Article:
Given an integer $k$ and $n$ sets $A_1,\ldots,A_n$, denote $U=A_1\cup A_2\cup\cdots\cup A_n$, $A_i^0=A_i$ and $A_i^1=U\backslash A_i$. The problem asks whether there exists $(b_1,\ldots, b_n)\in\{0,1\}^n$ such that


Is this problem NP-complete?

  • $\begingroup$ the space is $2^n$, right? $\endgroup$ – kelalaka Oct 7 '18 at 18:29
  • $\begingroup$ I am not able to recall, but can you tell us whether the problem without the complement of each set is NP-complete? $\endgroup$ – John L. Oct 7 '18 at 19:36
  • $\begingroup$ @kelalaka Yes, of course. $\endgroup$ – xskxzr Oct 8 '18 at 2:27
  • $\begingroup$ @Apass.Jack Yes, it is NP-complete. $\endgroup$ – xskxzr Oct 8 '18 at 2:30

This problem can be solved in polynomial time.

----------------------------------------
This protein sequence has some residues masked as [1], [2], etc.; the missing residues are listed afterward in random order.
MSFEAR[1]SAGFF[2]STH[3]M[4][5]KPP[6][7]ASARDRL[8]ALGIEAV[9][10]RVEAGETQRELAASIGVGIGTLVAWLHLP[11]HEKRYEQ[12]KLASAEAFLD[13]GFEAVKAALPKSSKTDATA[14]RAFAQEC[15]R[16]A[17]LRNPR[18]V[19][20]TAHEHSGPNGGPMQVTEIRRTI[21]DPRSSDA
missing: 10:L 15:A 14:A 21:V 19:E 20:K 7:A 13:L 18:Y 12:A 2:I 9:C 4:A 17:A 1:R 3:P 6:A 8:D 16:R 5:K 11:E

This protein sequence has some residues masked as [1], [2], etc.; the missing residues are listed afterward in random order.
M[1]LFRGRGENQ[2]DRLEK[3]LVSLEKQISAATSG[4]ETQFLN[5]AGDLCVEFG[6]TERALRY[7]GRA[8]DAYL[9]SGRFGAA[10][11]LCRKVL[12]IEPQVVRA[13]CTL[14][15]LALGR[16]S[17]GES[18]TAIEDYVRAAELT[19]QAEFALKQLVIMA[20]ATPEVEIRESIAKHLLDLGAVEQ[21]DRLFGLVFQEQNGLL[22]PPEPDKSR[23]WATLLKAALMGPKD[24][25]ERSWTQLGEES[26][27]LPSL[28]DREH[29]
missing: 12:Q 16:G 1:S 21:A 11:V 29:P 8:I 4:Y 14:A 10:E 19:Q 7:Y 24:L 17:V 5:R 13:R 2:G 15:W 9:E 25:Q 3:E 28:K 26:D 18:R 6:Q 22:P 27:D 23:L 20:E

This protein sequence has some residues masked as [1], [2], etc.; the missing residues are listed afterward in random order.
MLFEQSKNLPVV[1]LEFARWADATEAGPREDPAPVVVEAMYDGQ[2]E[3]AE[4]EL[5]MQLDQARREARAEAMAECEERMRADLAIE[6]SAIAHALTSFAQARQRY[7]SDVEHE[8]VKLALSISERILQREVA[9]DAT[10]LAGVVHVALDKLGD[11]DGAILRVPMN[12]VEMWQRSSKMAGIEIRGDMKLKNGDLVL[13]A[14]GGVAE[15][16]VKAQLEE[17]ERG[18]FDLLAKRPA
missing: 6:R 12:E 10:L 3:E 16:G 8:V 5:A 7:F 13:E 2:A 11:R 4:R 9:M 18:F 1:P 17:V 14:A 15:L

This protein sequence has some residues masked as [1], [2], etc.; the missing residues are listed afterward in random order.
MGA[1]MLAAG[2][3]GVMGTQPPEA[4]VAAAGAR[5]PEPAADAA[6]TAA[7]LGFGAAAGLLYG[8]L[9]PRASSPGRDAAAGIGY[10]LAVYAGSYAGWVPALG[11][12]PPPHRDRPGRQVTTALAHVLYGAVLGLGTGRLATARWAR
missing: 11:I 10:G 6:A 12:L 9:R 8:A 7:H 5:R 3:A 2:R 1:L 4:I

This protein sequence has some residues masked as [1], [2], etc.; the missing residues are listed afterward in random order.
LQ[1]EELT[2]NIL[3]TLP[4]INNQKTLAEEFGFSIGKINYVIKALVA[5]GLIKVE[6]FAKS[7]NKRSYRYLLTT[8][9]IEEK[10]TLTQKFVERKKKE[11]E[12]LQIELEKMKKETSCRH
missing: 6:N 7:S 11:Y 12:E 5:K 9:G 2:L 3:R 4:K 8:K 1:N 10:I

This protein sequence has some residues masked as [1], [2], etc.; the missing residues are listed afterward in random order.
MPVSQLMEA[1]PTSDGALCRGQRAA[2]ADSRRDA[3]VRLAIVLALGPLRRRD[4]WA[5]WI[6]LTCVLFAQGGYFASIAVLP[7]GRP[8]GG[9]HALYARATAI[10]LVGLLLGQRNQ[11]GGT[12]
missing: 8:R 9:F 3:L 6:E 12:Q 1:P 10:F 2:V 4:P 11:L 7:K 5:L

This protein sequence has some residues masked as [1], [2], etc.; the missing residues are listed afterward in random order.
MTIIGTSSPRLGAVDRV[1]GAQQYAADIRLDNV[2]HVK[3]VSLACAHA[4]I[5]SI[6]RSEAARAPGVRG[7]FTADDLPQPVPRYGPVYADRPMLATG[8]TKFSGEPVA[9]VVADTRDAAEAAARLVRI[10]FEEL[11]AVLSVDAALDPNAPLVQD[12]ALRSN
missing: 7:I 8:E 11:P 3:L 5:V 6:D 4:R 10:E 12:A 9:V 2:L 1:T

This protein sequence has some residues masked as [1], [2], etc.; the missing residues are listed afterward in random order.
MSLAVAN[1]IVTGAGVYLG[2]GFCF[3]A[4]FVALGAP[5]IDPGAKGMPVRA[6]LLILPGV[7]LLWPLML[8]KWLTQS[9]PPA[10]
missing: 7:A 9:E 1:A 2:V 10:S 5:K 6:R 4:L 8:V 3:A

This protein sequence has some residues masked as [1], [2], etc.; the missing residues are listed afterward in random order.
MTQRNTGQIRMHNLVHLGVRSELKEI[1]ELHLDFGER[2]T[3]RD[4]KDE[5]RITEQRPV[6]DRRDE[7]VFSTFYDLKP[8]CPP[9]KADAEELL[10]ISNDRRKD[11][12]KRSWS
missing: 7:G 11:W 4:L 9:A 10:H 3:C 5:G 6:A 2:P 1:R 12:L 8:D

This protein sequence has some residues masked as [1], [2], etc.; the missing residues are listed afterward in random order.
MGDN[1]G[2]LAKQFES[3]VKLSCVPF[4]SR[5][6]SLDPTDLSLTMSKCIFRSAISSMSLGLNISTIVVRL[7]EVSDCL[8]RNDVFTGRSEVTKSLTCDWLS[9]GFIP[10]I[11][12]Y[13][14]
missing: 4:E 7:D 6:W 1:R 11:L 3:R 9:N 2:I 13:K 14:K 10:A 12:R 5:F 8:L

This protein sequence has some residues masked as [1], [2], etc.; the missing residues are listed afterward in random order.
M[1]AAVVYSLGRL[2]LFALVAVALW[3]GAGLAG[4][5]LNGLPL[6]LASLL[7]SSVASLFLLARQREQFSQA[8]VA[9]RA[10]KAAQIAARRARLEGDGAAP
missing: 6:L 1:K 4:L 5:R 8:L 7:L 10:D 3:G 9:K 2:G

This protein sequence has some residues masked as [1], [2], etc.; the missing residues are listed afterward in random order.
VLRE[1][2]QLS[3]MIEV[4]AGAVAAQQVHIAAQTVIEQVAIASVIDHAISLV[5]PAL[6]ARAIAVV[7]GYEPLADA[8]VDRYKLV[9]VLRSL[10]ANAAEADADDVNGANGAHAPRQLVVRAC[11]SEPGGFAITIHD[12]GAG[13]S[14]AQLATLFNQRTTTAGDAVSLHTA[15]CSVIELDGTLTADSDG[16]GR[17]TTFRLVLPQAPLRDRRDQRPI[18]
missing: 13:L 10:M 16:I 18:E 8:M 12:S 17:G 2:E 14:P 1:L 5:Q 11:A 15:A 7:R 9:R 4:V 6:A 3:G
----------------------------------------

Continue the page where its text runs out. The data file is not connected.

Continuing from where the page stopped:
If $k=|U|$, this problem is exactly another wording for SAT where each clause contains all variables. More precisely, for each element $j\in U$, let $l_{ij}=b_i$ if $j\notin A_i$ while $l_{ij}=\neg b_i$ otherwise. The problem is exactly to satisfy the clauses $l_{1j}\vee l_{2j}\vee\cdots \vee l_{nj}$ for all $j$. If all possible clauses are involved in, the answer is certainly NO. Otherwise, without loss of generality, say one missing clause is $b_1\vee\cdots\vee b_n$, we can set $b_1=\cdots=b_n=0$ to satisfy all other clauses, thus the answer is YES.

If $k<|U|$, then at least one element should not be included in the union. We can test for each element: if this element is not included in the union, we can determine for each set whether it or its complement should be chosen, then we can see whether their union exactly has size $k$.

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